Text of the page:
The Guggenheim and The World Around Present an Online Program Focused on Land

Home / The Guggenheim and The World Around Present an Online Program Focused on Land
The Guggenheim and The World Around Present an Online Program Focused on Land

On Friday, October 22, from 1–4pm (EDT), The World Around and the Solomon R. Guggenheim Museum present The World Around in Focus: Land.

This online public program focuses on individuals whose work highlights the agency of infrastructures and landscapes that are transforming lives and territories across the Americas today. Through commissioned films and live conversations, stories will be shared about environmental activists focused on indigenous food sovereignty and water equity; filmmakers and artists interrogating literal and figurative mining that supports the Internet and digital technology; and designers engaged in dialogue at the intersection of policy, legislation, community, ancestry, and spatial justice.

Participants include Holly Jean Buck, author and environmental and social scientist; Carolina Caycedo and David de Rozas, artists; Simon Denny, artist; Elizabeth Hoover, author and academic; Renee Kemp-Rotan, urban designer and initiator of Africatown International Design Idea Competition; and Joseph Kunkel, Executive Director of Sustainable Native Communities Design Lab at MASS Design Group.

This online program is free and will be broadcast on the museum’s YouTube channel.

To RSVP, visit

EFA Open Studios offers a portal into the creative habitats of over 65 artists working in Manhattan’s longest-running studio program, including Dannielle Tegeder, Wafaa Bilal, Cui Fei, and Anina Major.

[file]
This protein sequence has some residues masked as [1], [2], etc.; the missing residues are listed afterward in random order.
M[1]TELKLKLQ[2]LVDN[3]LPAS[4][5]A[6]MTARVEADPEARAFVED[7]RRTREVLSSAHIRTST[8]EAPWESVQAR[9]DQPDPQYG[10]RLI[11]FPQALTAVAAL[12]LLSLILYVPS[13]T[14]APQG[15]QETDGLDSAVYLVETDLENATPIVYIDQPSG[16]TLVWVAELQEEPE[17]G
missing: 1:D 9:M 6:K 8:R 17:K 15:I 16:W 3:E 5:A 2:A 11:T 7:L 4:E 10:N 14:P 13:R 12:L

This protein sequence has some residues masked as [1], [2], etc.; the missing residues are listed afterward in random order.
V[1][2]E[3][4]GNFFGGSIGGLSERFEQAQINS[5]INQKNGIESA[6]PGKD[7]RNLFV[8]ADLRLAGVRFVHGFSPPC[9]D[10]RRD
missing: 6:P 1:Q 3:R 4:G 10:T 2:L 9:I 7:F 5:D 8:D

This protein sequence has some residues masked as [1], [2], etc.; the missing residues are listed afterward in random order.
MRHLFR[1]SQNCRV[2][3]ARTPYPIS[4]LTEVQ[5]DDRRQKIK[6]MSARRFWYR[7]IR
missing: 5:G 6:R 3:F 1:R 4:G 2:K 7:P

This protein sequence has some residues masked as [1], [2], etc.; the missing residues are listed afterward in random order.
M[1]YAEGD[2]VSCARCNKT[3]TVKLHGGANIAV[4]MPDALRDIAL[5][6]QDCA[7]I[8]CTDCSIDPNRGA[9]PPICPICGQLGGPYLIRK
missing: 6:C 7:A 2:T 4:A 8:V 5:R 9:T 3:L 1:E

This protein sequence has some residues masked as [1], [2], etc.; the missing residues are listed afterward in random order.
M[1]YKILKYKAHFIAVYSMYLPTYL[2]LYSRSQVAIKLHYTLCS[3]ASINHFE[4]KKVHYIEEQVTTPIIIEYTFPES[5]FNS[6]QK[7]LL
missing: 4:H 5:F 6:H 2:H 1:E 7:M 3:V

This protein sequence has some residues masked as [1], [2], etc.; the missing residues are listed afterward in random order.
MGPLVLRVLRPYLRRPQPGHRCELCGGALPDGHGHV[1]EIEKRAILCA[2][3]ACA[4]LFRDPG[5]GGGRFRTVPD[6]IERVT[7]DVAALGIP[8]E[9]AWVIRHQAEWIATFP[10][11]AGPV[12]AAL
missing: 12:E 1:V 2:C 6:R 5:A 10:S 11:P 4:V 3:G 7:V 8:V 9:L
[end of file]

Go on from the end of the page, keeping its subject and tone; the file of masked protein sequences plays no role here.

These glowing, dynamic artworks reproduce something of Bosch’s chaotic energy, but on an immersive, multi-sensory scale.

This week, addressing a transphobic comedy special on Netflix, the story behind KKK hoods, cultural identity fraud, an anti-Semitic take on modern art, and more.

51 international publishers and galleries showcase their latest editions in prints and artists’ books at this free public fair, which is fully online this year.

A story about a kidney and the drawing of a knee bring up age-old arguments about plagiarism and appropriation.

Over 160 artworks, including rarely seen works on paper, illuminate Etta Cone’s vision and her role in creating the Baltimore Museum of Art’s mammoth Matisse collection.

A research project tracks every statue of a racist figure that fell last summer — and suggests the possibility of their resurrection is looming.

Minneapolis-based Chicano artist Luis Fitch designed the stamps, which were released ahead of the upcoming holiday.

The sale confirmed predictions that the painting’s unconventional backstory would only increase its value.

Source link

Leave a Reply

Your email address will not be published.